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The idea for the Forbidden Love cabaret came to me last year, with the milestone of 50 years since the decriminalisation of homosexuality in the UK. Although I had always included gay numbers in my shows, I hadn’t previously set out to create an evening charting the history of gay visibility through song. Of course, it would be impossible to cover the thousands of artists who have lived and loved differently, and this was always going to be a very personal trawl through the songbooks of history.

I began my journey by revisiting the male impersonators from the Victorian music hall, about whom I co-wrote a piece with Neil Bartlett a few years ago. The most famous of these performers, Vesta Tilley, spent her whole career dressed as a man on stage, singing numbers like ‘I’m the Idol of the Girls’, yet did everything she could publicly to distance herself from what she called the ‘mannish woman’, becoming a Lady when she married Conservative MP Lord de Frece, and retiring to Monaco with her diamond collection. Despite her rather disappointing stance on same-sex desire, I wanted to include one of her songs to pay homage to the legions of young women who idolised her, wrote love letters and proposed marriage. Their feelings for her remained largely unnamed, and uncommented upon – a fact that seems extraordinary now, but was bang in line with the lack of attention paid to female desire at that time. Other male impersonators embraced their role more completely than Tilley – Ella Wesner, one of the pioneers, celebrated her ‘mannishness’ when she sang as early as 1888 that ‘All those who’ve never made love to a girl, well they don’t know the fun they have missed.’ She lived cross-dressed off stage as well as on, had several girlfriends, and made a final request to be buried in her suit when she died.

Skipping forwards to the 1920s and 30s, mainland Europe enjoyed something of a golden era when it came to representations of same-sex desire. Berlin’s Weimar cabaret scene introduced the first openly gay anthem, with Spoliansky and Schiffer’s Lavender Song: ‘We’re not afraid to be queer and different, if that means hell, then hell, we’ll take the chance’. The same writing team also penned ‘The Special Girlfriend’, a song about a girl who dumps her boyfriend for another woman – interestingly, that song was originally sung by a young Marlene Dietrich. And out lesbian Claire Waldoff wore a man’s suit and a monocle when she took to the stage to sing about the lovely Hannelore’s cute and boyish features. Hopping over to France, and the sexual melting pot of early 1930s Paris, lesbian cabaret star Suzy Solidor was making her fortune singing erotic songs about her desire for women, including lyrics as obvious as ‘with my tongue I stroke and tease, until I bring her to her knees’. What a stark contrast this continental frankness was to the attitudes in Britain and America at the same time, where Cole Porter was living a double life, married but pouring out his hidden passion for men in love letters, and Noel Coward’s lyrics alluding to homosexuality were being banned by the censor – I’ve managed to unearth some of them for inclusion in the show.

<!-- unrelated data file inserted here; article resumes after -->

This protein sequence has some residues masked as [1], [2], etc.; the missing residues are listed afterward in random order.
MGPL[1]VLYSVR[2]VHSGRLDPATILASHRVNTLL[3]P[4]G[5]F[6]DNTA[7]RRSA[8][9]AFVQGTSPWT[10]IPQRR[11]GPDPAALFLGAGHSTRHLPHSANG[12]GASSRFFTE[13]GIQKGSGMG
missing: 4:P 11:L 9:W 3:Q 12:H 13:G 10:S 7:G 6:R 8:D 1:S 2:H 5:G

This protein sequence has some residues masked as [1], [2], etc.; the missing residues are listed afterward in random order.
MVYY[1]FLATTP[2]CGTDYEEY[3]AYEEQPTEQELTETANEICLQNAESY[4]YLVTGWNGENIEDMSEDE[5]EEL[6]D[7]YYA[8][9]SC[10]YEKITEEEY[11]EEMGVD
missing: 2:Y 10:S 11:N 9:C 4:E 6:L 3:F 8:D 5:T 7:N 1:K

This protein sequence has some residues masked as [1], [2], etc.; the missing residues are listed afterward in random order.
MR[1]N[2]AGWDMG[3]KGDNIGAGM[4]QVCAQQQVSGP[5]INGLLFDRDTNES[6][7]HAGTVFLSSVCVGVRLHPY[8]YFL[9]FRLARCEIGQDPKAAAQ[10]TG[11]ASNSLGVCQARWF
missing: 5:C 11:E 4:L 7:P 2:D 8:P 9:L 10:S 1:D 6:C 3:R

Another victim of her times, albeit more surprisingly, given the decade, was Dusty Springfield, in what was supposed to be the swinging 60s. Although by 1963 she was earning the equivalent of £25,000 per week, she was unravelling, unable to cope with her double life as an outwardly heterosexual star who secretly loved women. More surprising, perhaps, is that even stars like Janis Ian, today such an advocate for LGBTQ rights, didn’t feel safe to come out until 1993, despite having enjoyed fame from the 1970s.

It would be impossible to look at same sex desire in times of repression without covering the backwards-facing 1980s, when, two decades after the legalisation of homosexuality, Clause 28 and AIDS made gay people the victims of prejudice once again. To represent this time, I’ve chosen Cyndi Lauper’s True Colours, which was taken up as an anthem of strength and hope in gay nightclubs the world over, and a number from the American song cycle, Elegies for Angels, Punks and Raging Queens, by Janet Hood and Bill Russell, which was inspired by the AIDS memorial quilt.

When I started making this programme, it was very much as a document to the past – an acknowledgement of how far we’ve come in our attitudes to difference. However, with incidents of homophobia on the rise globally, the power of song acts as a timely reminder that progress in thought is not linear, but rather it ebbs and flows with the times in which we find ourselves. I look forward to sharing some of these incredible songs and stories with a 21st century, enlightened audience!

Forbidden Love is at the Royal Exchange Theatre, Manchester, 28th February and 1st March, and at Hebden Bridge Town Hall Cafebar, 2nd March. Tickets £10/£8 on the door

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